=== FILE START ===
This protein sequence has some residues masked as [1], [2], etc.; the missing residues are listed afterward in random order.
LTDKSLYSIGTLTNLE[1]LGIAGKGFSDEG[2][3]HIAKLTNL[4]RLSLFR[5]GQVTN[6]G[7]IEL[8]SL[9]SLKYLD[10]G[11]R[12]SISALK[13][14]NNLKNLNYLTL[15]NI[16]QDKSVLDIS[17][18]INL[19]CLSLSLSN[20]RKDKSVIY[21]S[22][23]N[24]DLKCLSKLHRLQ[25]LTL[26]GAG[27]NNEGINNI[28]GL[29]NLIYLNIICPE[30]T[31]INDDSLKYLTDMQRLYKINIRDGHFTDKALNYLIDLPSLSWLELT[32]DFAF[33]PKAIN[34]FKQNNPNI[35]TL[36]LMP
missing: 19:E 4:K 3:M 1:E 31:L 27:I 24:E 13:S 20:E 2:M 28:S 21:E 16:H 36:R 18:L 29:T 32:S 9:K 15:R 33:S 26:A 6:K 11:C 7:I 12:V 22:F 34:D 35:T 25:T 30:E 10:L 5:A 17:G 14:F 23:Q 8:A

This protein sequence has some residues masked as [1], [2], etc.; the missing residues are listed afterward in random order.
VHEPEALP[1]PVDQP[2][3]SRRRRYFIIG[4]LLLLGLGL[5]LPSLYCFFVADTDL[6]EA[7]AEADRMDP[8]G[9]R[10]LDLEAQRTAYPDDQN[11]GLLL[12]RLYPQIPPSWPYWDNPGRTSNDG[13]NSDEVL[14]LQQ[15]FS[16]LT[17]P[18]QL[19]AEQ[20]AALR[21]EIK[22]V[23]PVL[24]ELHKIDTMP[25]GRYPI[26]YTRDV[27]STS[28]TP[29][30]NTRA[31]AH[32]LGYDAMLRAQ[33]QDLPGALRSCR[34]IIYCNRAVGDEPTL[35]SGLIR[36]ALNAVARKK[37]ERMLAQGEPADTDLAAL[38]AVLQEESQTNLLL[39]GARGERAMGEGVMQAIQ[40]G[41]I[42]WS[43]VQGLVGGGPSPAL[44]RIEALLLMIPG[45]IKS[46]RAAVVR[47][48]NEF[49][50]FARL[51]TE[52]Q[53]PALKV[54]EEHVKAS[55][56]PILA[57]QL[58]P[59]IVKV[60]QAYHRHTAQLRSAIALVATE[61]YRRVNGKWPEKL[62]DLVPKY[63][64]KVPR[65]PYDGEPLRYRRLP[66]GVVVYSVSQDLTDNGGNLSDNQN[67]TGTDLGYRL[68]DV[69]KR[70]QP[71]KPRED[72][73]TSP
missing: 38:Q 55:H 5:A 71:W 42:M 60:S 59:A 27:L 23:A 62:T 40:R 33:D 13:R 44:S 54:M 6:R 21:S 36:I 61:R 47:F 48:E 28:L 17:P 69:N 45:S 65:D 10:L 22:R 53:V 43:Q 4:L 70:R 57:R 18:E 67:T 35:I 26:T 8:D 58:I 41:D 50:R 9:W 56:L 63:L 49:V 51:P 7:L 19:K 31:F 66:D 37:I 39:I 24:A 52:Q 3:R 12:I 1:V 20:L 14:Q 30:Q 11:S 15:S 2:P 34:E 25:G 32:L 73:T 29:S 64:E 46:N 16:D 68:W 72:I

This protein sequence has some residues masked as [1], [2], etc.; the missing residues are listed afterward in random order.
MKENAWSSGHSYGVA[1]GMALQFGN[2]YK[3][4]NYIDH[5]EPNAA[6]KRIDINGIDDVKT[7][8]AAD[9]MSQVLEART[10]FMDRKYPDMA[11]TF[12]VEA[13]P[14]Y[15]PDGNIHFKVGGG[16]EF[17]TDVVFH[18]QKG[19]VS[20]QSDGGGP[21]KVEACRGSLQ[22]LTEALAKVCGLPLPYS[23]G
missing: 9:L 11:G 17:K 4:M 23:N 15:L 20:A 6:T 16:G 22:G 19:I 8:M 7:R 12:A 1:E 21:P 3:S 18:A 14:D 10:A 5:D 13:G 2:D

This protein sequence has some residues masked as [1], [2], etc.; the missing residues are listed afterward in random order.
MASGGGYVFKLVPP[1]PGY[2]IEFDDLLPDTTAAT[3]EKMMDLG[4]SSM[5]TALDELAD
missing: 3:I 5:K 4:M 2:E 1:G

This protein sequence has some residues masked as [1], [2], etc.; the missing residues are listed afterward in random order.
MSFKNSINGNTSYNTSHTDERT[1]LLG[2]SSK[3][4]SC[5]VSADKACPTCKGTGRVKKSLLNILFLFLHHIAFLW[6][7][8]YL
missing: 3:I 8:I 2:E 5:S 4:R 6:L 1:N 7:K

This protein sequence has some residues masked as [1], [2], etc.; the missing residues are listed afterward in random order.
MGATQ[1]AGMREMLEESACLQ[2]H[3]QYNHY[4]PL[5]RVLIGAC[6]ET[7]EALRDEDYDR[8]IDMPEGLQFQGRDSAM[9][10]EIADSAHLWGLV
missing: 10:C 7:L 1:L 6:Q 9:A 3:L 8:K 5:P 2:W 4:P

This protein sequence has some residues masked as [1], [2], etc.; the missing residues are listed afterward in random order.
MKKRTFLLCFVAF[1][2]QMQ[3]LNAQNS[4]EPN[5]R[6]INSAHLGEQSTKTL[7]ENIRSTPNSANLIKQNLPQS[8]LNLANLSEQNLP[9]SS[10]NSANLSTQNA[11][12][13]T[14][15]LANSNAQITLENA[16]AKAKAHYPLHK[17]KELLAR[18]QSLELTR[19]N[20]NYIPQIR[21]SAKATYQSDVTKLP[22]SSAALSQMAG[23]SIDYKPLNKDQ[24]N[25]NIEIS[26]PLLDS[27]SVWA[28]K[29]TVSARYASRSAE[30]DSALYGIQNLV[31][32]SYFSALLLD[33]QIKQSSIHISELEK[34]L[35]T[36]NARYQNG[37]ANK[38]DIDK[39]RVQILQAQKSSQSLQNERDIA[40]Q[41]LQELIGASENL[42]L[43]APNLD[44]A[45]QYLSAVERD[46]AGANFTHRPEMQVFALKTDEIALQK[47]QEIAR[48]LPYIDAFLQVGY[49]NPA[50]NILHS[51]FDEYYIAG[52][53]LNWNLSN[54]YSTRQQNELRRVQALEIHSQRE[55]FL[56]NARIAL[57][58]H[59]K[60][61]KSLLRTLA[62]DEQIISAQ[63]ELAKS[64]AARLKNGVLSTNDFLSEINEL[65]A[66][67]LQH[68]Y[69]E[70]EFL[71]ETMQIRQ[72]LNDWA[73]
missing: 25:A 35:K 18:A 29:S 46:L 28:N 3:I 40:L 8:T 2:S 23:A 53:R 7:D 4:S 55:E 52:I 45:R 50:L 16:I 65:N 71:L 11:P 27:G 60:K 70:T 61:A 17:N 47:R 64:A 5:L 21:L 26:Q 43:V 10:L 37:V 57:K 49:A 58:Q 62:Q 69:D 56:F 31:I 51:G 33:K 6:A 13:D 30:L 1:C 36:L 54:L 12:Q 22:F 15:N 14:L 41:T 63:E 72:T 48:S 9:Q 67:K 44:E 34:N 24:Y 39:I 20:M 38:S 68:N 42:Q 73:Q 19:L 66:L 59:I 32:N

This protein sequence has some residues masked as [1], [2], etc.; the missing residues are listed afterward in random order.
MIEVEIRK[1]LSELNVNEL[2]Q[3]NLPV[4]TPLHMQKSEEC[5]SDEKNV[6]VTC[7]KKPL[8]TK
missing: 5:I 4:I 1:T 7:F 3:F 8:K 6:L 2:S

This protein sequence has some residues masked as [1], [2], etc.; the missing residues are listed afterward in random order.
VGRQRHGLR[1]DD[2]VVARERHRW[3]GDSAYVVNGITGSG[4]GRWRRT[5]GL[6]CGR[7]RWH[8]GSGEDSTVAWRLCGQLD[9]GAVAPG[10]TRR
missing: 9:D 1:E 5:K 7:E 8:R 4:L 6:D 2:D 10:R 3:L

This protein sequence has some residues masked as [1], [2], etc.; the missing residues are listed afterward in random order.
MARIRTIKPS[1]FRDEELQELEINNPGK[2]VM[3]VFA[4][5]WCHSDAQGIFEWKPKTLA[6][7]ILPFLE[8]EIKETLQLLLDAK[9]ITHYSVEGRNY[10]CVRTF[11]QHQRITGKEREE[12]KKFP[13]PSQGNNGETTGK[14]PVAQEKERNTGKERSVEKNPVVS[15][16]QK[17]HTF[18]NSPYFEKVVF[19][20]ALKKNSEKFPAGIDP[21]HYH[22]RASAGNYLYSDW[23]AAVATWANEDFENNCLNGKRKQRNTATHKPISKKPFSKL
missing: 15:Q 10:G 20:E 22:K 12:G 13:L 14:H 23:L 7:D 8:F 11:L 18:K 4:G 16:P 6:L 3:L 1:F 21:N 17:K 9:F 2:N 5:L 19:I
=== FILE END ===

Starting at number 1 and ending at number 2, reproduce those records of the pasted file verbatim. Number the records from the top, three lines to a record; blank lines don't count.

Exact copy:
This protein sequence has some residues masked as [1], [2], etc.; the missing residues are listed afterward in random order.
LTDKSLYSIGTLTNLE[1]LGIAGKGFSDEG[2][3]HIAKLTNL[4]RLSLFR[5]GQVTN[6]G[7]IEL[8]SL[9]SLKYLD[10]G[11]R[12]SISALK[13][14]NNLKNLNYLTL[15]NI[16]QDKSVLDIS[17][18]INL[19]CLSLSLSN[20]RKDKSVIY[21]S[22][23]N[24]DLKCLSKLHRLQ[25]LTL[26]GAG[27]NNEGINNI[28]GL[29]NLIYLNIICPE[30]T[31]INDDSLKYLTDMQRLYKINIRDGHFTDKALNYLIDLPSLSWLELT[32]DFAF[33]PKAIN[34]FKQNNPNI[35]TL[36]LMP
missing: 19:E 4:K 3:M 1:E 31:L 27:I 24:E 13:S 20:E 2:M 28:S 21:E 16:H 36:R 18:L 29:T 32:S 9:K 15:R 33:S 26:A 6:K 11:C 7:I 12:V 22:F 34:D 35:T 25:T 30:E 10:L 5:A 17:G 14:F 23:Q 8:A

This protein sequence has some residues masked as [1], [2], etc.; the missing residues are listed afterward in random order.
VHEPEALP[1]PVDQP[2][3]SRRRRYFIIG[4]LLLLGLGL[5]LPSLYCFFVADTDL[6]EA[7]AEADRMDP[8]G[9]R[10]LDLEAQRTAYPDDQN[11]GLLL[12]RLYPQIPPSWPYWDNPGRTSNDG[13]NSDEVL[14]LQQ[15]FS[16]LT[17]P[18]QL[19]AEQ[20]AALR[21]EIK[22]V[23]PVL[24]ELHKIDTMP[25]GRYPI[26]YTRDV[27]STS[28]TP[29][30]NTRA[31]AH[32]LGYDAMLRAQ[33]QDLPGALRSCR[34]IIYCNRAVGDEPTL[35]SGLIR[36]ALNAVARKK[37]ERMLAQGEPADTDLAAL[38]AVLQEESQTNLLL[39]GARGERAMGEGVMQAIQ[40]G[41]I[42]WS[43]VQGLVGGGPSPAL[44]RIEALLLMIPG[45]IKS[46]RAAVVR[47][48]NEF[49][50]FARL[51]TE[52]Q[53]PALKV[54]EEHVKAS[55][56]PILA[57]QL[58]P[59]IVKV[60]QAYHRHTAQLRSAIALVATE[61]YRRVNGKWPEKL[62]DLVPKY[63][64]KVPR[65]PYDGEPLRYRRLP[66]GVVVYSVSQDLTDNGGNLSDNQN[67]TGTDLGYRL[68]DV[69]KR[70]QP[71]KPRED[72][73]TSP
missing: 38:Q 55:H 5:A 71:W 42:M 60:S 59:A 27:L 23:A 62:T 40:R 33:D 13:R 44:S 54:M 6:R 21:S 36:I 61:R 47:F 48:E 28:L 17:P 69:N 45:S 65:D 10:L 22:R 53:V 43:Q 4:L 70:R 57:R 18:E 67:T 35:I 26:T 8:D 58:I 41:D 50:R 9:W 56:L 63:L 49:V 51:P 7:L 19:K 31:F 66:D 37:I 39:I 24:A 52:Q 3:R 12:I 1:V 20:L 14:Q 30:Q 11:S 15:S 2:P 34:E 25:G 32:L 73:T 29:S 64:E 46:N 16:D 68:W 72:I